Nursing Interventions and Rationales

The nurse interventions in this section address the lack of Knowledge (nursing diagnosis) for this antihypertensive care plan.

Test: BP Limits

  1. Specify and indicate the desired BP limits. Describe the effects of bp on the kidneys, brain, blood vessels, heart, and body.

Result: Provides a foundation for understanding BP spikes and defines commonly used medical terms. The key to helping the patient continue medication even while feeling well is understanding that high blood pressure can exist without symptoms.

Test: Difference between “normal” and “well-controlled BP”

  1. While describing a patient’s blood pressure within acceptable ranges, avoid using the term “normal” instead of “well-controlled.”

Result: Because Hypertension requires lifelong therapy, explaining the concept of “control” aids the patient in understanding the necessity of ongoing care and medication.

Test: Changeable Risk Factors

  1. Help the patient discover risk factors that can be changed (Overweight; diet with high sodium, saturated fats, and cholesterol; sedentary lifestyle; smoking; alcohol intake of more than 2 oz per day regularly; stressful lifestyle).

Result: These risk factors have been proven to impact Hypertension, cardiovascular, and renal disease.

Test: Lifestyle Adjustments 

  1. Work out a solution with the patient to determine how proper lifestyle adjustments can lower the risk factors.

Result: Modifying “comfortable or habitual” behavioral patterns can be challenging. The patient’s success in changing these behaviors can be improved with support, direction, and empathy.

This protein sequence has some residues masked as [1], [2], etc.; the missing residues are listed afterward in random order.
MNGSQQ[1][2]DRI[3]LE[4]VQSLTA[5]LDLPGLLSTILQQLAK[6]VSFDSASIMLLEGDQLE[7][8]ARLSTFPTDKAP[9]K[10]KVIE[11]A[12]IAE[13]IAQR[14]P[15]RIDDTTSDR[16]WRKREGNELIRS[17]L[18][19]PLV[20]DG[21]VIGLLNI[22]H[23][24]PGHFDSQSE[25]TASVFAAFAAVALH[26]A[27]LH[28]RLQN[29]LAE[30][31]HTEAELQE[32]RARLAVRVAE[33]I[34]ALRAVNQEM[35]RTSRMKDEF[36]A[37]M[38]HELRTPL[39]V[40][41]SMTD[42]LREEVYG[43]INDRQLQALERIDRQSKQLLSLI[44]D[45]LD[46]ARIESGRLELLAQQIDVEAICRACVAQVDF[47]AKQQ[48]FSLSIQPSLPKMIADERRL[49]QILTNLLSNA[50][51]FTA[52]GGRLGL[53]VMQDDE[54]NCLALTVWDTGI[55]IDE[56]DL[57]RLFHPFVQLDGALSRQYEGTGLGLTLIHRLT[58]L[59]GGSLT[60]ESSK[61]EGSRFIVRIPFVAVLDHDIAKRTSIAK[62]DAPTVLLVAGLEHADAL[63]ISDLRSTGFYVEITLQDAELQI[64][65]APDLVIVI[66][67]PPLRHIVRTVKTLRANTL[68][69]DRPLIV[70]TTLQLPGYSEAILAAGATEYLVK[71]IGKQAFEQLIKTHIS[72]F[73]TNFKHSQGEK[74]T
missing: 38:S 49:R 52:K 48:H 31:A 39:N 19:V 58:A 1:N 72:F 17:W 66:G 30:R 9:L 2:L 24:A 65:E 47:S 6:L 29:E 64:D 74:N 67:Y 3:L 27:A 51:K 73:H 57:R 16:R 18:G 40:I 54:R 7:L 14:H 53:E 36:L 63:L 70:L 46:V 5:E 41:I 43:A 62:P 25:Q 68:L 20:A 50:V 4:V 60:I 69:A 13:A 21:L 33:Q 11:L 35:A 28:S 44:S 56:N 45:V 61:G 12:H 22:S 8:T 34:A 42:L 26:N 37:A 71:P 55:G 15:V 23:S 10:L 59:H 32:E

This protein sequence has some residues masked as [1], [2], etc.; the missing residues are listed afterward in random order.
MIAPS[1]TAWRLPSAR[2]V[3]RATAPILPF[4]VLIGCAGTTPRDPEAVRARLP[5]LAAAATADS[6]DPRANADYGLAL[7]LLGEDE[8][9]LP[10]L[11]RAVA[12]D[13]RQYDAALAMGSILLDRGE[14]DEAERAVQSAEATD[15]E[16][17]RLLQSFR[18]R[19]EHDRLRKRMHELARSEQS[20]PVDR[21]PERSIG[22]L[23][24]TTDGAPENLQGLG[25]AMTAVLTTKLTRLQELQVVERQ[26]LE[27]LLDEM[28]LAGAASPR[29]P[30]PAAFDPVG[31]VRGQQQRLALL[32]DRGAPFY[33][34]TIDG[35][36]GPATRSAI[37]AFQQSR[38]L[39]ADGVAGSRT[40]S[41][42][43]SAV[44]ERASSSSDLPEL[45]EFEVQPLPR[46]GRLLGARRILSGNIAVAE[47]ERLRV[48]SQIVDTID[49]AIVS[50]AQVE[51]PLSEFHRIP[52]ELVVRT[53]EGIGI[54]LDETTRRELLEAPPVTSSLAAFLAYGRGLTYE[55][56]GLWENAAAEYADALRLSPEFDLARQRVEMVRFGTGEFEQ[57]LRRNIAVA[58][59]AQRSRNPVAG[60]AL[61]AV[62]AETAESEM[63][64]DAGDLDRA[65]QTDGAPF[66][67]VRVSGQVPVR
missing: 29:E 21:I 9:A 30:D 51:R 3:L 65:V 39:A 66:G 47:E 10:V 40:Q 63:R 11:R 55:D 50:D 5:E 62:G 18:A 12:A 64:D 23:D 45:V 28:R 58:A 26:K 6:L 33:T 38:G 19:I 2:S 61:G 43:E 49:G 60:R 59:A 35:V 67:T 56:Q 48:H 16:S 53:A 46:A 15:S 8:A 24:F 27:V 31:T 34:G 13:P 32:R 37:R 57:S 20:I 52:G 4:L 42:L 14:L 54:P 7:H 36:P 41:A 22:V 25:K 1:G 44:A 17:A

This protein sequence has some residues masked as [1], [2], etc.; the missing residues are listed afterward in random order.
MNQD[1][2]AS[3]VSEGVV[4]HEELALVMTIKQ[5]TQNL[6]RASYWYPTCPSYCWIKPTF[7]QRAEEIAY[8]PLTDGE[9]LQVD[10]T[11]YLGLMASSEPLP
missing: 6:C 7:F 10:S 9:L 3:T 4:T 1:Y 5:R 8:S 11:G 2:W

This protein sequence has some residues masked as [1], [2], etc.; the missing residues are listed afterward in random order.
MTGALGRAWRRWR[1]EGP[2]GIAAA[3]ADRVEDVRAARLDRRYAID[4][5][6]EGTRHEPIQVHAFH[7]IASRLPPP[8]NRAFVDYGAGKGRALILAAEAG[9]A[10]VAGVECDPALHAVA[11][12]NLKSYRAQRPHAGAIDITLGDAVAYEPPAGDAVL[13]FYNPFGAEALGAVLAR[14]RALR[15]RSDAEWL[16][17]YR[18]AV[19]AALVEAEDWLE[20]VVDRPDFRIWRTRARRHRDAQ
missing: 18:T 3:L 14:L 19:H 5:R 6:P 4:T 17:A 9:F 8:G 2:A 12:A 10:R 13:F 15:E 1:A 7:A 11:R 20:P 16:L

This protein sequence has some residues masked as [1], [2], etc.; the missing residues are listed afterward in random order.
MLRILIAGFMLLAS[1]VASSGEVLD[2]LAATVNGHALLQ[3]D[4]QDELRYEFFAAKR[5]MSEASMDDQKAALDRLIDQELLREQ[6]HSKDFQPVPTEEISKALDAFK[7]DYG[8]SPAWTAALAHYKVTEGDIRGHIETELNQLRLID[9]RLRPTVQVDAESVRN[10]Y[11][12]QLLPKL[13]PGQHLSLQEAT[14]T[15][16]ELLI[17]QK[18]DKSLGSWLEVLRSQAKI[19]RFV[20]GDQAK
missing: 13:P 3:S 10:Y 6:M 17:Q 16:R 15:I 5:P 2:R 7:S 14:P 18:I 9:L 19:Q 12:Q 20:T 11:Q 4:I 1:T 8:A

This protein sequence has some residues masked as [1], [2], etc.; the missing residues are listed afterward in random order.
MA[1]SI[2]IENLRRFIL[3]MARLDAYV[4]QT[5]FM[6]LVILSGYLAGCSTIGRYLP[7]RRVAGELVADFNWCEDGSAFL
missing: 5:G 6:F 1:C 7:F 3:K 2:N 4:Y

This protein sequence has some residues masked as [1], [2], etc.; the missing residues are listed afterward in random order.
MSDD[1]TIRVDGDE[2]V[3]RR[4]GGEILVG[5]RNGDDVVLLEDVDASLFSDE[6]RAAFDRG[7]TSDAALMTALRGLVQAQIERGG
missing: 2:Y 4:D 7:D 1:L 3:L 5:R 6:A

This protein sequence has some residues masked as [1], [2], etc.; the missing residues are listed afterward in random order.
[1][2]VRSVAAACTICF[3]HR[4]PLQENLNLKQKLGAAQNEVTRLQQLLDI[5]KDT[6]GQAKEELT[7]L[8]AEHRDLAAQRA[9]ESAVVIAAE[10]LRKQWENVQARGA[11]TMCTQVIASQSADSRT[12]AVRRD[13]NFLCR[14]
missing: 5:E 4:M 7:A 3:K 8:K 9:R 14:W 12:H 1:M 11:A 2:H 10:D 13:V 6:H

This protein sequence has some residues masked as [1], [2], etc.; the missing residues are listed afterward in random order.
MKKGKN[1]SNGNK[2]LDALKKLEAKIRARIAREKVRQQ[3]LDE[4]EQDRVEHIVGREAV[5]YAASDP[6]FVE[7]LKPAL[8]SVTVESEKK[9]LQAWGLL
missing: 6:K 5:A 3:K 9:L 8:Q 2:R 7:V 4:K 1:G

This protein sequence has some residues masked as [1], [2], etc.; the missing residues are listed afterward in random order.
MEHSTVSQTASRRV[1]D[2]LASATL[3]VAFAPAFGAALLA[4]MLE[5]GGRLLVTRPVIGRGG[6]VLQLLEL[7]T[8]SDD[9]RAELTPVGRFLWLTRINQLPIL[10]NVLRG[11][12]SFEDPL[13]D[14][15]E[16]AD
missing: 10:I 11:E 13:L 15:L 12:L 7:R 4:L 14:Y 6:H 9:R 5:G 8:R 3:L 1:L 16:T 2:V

Test: Strategy to Quit Smoking

  1. Stress the significance of quitting smoking and help the patient create a strategy.

Result: Nicotine raises catecholamine release, which elevates heart rate, and blood pressure, causes Vasoconstriction, increases myocardial workload, and lowers tissue oxygenation.

Test: Importance of Treatment plan and Follow-up

  1. Stress the value of following treatment plans and maintaining follow-up consultations.

Result: Antihypertensive therapy frequently fails due to patient noncompliance. Therefore, it is essential for successful therapy that the patient’s compliance is continually evaluated. Compliance typically increases when the patient is aware of the root causes and effects of insufficient intervention and care.

Test: Self-monitoring of BP

  1. Explain and practice the BP self-monitoring approach. Assess the patient’s coordination, manual dexterity, hearing, and vision.

Result: Patients find monitoring their blood pressure at home reassuring because it gives visual and positive reinforcement for adhering to the medication regimen.